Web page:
By Maribeth Thueson, NRFTW Contributor
The couples stalk down the dance floor, their bodies close together, backs arched, hips twisting, legs tangling, in perfect unison. There’s no dance more thrilling than the tango, none more evocative of the sexual and emotional relationship between a couple. They communicate their moves to each other so that they act as one, and to do so, they touch.
Written and directed by Aleksandra Szczpanowska, who also stars in the film, Touch is a thriller about otherness. Szczepanowska, who was born in Poland and raised in the U.S., also lived in China and speaks Mandarin fluently. In her experience, even a Westerner who speaks the language and knows the culture will never be fully accepted in China, and she used that knowledge to inform the emotions of her character, Fei Fei.
Fei Fei is a white Westerner who lives with her Chinese husband, Zhang Hua, and their small son, Mo Mo, in an enclave of the rich in a resort town in China. Fei Fei is a dance teacher, specializing in the tango. “I understand that in China we don’t even shake hands hello. We certainly don’t touch strangers,” she tells her students. “But you can’t dance the tango without touching.”
But Fei Fei and her husband aren’t touching. Their house is a mansion, full of corridors and rooms, large enough to get lost in, and fenced off from the surrounding properties and the road. She has difficulty fitting in with his friends, committing small breaches of etiquette. Instead of supporting her, her husband tells her to behave herself. Despite living in China for 15 years, she is still there on a visitor visa which must be renewed yearly. When she attempts to get permanent resident status, she encounters bureaucratic obstacles, and he refuses to help her.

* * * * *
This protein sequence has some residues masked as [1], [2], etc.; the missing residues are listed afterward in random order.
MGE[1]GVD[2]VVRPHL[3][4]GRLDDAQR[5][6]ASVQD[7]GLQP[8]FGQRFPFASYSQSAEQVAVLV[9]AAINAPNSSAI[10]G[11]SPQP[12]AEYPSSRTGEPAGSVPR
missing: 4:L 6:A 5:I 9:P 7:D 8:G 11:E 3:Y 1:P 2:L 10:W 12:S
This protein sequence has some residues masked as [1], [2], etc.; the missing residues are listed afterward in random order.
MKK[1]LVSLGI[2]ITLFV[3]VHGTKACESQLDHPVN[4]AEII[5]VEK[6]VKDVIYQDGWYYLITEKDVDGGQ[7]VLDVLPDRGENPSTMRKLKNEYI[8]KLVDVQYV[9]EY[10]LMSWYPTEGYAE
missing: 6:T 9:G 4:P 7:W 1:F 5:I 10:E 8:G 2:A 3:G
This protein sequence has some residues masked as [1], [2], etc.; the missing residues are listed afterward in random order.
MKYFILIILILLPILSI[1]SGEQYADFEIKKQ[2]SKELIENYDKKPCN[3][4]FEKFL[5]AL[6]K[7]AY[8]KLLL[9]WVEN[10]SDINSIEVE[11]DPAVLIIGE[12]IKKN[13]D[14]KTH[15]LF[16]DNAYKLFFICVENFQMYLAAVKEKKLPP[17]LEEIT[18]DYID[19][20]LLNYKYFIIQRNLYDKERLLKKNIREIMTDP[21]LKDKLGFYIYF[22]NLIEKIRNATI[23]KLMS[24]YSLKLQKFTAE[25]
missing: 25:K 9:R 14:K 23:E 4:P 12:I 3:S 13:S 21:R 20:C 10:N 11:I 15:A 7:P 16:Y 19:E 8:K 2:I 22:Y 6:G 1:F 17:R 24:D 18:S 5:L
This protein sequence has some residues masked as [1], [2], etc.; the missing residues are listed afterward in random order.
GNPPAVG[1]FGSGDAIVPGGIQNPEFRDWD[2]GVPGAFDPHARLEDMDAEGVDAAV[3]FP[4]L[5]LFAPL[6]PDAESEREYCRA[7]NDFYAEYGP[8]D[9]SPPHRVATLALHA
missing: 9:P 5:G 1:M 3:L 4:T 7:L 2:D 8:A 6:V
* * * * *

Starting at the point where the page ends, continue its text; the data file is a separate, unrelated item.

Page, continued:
Isolated and resenting her husband, she meets a blind masseur, Bai Yu. “Blind massage” is apparently a thing in China, the idea being that a blind person has a superior sense of touch and will therefore give a superior massage. Fei Fei is so starved for physical touch and emotional connection that she begins an affair with Bai Yu.
If Touch had continued to explore the theme of otherness and what it’s like for a Westerner, especially a woman, to live in China, it would have been a nice, quiet relationship film. But Szczepanowska goes further, increasing the pressure on the characters until their anxieties take over. When Fei Fei realizes that maybe the affair isn’t such a good idea and draws away from Bai Yu, he is so hurt by her defection that his pain explodes out of him, first in a wild whirl and then with cold calculation, and the film veers into thriller territory, going full Fatal Attraction.
As Fei Fei’s mental state deteriorates, the hand-held camera swirls dizzily, leaving us to guess what is real and what she’s imagining. The visuals are cold, from the tile floors of the mansion to the white sheets on the massage table to a white tissue Bai Yu gives Fei Fei to remove her red lipstick. There are images throughout of couples dancing, contrasting with the lack of connection that the main characters feel. The music is spare and eerie. It all adds up to an atmosphere of suspense and uncertainty that supports the build to a harrowing finish.
Touch is Szczepanowska’s first feature film, and it is an impressive debut, especially considering all the hats she was wearing. It won Best Screenplay at the Beloit International Film Festival, and Best Feature Film at the Brazil International Monthly Independent Film Festival. Szczepanowska is a filmmaker to keep your eye on.
Touch is screening tonight at the Winter Film Awards in New York City.